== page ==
Royalty Owners' Class Action Targets UPR
More than 27,000 Texas royalty owners were granted class action
status in a suit charging Ft. Worth-based Union Pacific Resources
Group and affiliates manipulated gas transactions resulting in
underpayment of royalties for the last six years.
While the suit itself does not specify damages, one plaintiff
law firm estimated damages could amount to $100 million.UPR says
the suit is bogus and an example of "lawsuit lottery."
A class action certification order, signed Dec. 7 in state court
in Brenham, allows royalty owners under leases in Texas to seek
recovery for underpayment of royalties from UPR for gas production
during the first quarter of 1994 through the present. UPR said it
will "vigorously appeal" the Brenham judge's certification of class
"Under Texas law, Union Pacific Resources has a duty to these
royalty owners to market their gas diligently," said Robert R.
Herring Jr. of Fleming & Associates, one of the plaintiffs' law
firms. "Union Pacific Resources failed to market the gas diligently
in this case because they simply sold the gas to an affiliate and
paid royalty on the proceeds from this sham transaction instead of
on the proceeds that UPR actually received on the open market."
Herring estimated the damages at $100 million. "While discovery has
not been completed, we believe the damages will be substantial."
Affiliates named in the class action include Union Pacific
Resources , Union Pacific Fuels, Union Pacific Oil and Gas, and
Union Pacific Austin Chalk.
The lawsuit alleges UPR engaged in a deliberate scheme aimed at
lowering royalty payments. "What they did was quite clever," said
Will Bowen, the class action suit representative. "They shifted the
value of the natural gas production away from the point where the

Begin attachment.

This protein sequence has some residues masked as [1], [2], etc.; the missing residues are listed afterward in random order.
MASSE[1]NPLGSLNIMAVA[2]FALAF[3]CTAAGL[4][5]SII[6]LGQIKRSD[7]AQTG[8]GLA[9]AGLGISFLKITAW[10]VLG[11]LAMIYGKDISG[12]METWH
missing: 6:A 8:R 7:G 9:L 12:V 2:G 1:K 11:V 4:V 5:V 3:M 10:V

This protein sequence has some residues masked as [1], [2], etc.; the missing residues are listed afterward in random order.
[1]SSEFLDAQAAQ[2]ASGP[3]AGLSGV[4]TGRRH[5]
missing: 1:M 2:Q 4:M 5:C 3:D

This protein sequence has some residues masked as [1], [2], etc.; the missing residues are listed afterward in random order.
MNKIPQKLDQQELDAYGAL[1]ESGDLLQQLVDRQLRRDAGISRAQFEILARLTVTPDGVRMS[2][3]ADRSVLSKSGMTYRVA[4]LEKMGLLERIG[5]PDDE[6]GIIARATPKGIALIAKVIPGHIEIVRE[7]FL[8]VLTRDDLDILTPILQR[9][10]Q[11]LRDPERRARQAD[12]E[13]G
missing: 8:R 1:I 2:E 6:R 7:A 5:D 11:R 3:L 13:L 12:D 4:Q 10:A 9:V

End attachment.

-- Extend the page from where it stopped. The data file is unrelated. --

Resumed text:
royalties were calculated to a position downstream in a
wholly-owned subsidiary. They sold the natural gas through a
process of inter-affiliate sales from one wholly-owned subsidiary
to another at an arbitrary price. These controlled transfer prices
were then used as the basis to calculate our royalty payments."
UPR said the merits of the case have not been reviewed by the
trial court and that damage estimates released by plaintiffs'
lawyers are "grossly exaggerated.
"We believe this action is without merit," said UPR General
Counsel Joseph A. LaSala Jr. "In fact, while UPR values its royalty
owners, the plaintiffs have not alleged any amount of damages in
their court papers and have presented no evidence to support the
amount mentioned in their press release. The plaintiffs' theories
ignore market realities. The prices, based on market indices, upon
which royalties are currently paid are widely accepted and used
throughout the industry --- dispelling any 'sham' nature to those
transactions. To us, this has strong flavor of some trial lawyers
playing lawsuit lottery. Union Pacific Resources has done nothing
improper and stands solidly behind its practices in marketing
UP Fuels was sold by Union Pacific Resources for $1.35 billion
to Duke Energy in early 1999. "We believe that after this sale
Union Pacific Resources has continued to market the gas to Duke
Energy based on arbitrary and artificial index prices rather than
marketing the gas with due diligence in order to obtain the best
deal reasonably possible," Herring said. "Essentially we believe
that the practice of short-changing the royalty owners continues
today." A Duke spokeswoman said the company does not comment on
In a separate case in federal court, Union Pacific Resources
Corp. and five other oil and gas companies reportedly agreed to pay
a $71 million settlement for underpaid royalties on oil production
which when combined with other individually negotiated settlements
is estimated to total more than $276.3 million.
"Contrary to the trial lawyers' suggestion in their press
release, UPR was one of the smaller contributors to the amount of
the settlement," UPR said in a press release.
The lawsuit was filed in Brenham, TX, by Houston-based law firms
Fleming & Associates and Looper, Reed, Mark & McGraw Inc.,
and Brenham-based Moorman, Tate, Moorman, Urquhart & Haley.
Joe Fisher, Houston